Feeling guilty is the lazy way of reacting. A guilty person resigns himself to keeping his faults and does not try to take actions to improve.
Don't use guilt feelings to justify laziness and procrastination. If a person tends to think in terms of guilt, when he hears an idea he will say to himself, "How awful it is that I'm not following that idea."
It is more productive to keep focus on what you can do to implement the principle or concept.
We're human. We need food. We need meaning and connection. And we most definitely need encouragement.
Now, in this wise and charming new volume, we learn how to effectively use the massive power of encouragement,
to encourage ourselves and others, particularly when we feel overwhelmed or depleted.
In Encouragement, Rabbi Pliskin shares meditations and affirmations, inspirational true stories, and his trademark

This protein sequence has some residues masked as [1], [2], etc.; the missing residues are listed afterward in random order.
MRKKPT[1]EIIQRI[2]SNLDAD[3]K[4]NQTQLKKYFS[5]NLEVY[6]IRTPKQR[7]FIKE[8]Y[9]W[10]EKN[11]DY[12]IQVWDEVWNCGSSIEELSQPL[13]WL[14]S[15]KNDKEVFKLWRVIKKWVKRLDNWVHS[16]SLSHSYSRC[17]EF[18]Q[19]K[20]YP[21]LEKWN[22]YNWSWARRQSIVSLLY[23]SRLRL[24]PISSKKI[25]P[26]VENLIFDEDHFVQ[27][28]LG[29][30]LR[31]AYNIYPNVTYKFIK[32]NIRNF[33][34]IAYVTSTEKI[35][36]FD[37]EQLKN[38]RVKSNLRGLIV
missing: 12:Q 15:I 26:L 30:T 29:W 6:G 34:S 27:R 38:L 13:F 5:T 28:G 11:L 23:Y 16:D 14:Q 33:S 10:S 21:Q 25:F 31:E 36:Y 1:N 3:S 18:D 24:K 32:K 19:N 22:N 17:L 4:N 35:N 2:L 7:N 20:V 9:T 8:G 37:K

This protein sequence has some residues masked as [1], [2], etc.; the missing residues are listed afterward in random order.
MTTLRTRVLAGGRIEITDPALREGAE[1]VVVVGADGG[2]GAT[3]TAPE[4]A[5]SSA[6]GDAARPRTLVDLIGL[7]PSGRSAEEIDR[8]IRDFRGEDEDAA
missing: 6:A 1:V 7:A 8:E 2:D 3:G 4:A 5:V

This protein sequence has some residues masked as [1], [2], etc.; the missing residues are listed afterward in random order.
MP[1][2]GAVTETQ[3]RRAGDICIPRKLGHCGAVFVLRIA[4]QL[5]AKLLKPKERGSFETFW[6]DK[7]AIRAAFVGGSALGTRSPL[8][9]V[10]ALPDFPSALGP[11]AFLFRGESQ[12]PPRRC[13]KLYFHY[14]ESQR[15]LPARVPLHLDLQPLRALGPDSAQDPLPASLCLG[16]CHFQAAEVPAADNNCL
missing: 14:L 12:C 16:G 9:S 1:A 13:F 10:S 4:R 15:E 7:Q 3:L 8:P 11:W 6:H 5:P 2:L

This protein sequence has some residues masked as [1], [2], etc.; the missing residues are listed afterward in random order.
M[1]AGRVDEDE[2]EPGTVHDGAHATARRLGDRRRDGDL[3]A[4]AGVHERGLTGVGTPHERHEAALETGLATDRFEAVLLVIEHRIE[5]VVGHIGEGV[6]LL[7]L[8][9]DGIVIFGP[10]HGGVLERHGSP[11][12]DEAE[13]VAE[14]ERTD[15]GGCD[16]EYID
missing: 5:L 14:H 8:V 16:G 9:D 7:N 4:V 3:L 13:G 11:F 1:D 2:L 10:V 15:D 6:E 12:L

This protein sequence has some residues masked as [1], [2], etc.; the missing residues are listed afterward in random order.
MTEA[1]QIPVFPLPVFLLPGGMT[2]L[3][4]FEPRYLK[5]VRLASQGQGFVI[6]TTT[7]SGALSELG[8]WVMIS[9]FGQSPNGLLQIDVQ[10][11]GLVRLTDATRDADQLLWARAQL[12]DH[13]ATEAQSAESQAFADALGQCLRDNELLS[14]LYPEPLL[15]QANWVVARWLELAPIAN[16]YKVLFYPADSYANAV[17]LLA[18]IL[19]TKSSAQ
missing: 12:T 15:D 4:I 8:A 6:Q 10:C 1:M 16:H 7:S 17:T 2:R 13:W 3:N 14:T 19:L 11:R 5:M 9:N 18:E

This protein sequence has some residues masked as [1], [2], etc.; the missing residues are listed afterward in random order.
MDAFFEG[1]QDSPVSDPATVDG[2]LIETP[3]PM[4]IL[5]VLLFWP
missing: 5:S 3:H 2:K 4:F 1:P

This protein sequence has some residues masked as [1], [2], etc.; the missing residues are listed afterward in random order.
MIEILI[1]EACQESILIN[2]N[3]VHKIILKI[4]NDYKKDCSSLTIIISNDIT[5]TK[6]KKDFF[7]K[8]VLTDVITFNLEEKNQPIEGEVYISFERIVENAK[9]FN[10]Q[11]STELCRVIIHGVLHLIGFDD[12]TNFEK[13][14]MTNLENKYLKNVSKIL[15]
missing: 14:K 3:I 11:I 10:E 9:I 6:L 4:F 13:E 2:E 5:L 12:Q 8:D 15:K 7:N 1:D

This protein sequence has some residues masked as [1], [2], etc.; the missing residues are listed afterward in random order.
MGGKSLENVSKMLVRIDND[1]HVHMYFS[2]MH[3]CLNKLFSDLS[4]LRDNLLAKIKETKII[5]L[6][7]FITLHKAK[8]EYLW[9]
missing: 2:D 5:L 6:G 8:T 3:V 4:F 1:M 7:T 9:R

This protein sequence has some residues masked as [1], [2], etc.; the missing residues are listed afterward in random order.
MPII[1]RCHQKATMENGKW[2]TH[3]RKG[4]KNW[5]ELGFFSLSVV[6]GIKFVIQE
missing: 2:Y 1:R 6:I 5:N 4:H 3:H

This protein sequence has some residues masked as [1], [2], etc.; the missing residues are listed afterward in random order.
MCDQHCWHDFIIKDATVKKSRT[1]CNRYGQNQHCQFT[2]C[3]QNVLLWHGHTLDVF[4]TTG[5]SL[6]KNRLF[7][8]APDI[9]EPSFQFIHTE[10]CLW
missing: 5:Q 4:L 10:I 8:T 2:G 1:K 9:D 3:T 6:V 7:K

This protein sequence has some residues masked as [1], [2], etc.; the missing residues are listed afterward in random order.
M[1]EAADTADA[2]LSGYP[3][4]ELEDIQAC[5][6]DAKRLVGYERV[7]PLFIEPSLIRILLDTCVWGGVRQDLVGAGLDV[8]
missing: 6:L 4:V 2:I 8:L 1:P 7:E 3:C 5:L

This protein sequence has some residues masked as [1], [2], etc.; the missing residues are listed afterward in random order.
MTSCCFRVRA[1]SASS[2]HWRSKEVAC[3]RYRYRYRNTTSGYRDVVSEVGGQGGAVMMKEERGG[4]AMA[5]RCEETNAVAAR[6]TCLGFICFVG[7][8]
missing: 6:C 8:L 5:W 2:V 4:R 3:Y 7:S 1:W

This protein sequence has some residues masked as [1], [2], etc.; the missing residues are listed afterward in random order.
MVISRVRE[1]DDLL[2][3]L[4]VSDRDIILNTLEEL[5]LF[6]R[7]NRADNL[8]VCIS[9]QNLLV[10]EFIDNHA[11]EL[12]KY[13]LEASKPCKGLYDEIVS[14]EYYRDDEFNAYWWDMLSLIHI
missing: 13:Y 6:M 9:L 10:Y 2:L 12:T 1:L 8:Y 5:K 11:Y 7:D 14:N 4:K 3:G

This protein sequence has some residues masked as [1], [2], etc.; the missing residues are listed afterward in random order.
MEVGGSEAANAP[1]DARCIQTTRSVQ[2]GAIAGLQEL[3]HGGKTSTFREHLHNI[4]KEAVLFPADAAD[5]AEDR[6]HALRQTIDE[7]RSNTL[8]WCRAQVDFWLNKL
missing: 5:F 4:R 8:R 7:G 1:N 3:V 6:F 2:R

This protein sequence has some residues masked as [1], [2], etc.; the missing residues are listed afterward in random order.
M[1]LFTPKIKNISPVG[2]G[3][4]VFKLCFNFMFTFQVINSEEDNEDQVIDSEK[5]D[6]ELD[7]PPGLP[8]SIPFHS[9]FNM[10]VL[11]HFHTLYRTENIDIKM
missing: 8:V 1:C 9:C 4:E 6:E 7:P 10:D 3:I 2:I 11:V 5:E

wise, practical advice. He shows us how our words can help others - and ourselves -- become more confident,
optimistic, and upbeat people.
Rabbi Zelig Pliskin is the author of 25 books with his specialty in mastering happiness and other positive inner resources.
His last 15 books include such titles as: "Taking Action", "Happiness", "Kindness", "Courage", "Serenity", "Building Your Self-image" "Conversations with
Yourself" and "Marriage." These books are available at: Artscroll.com.
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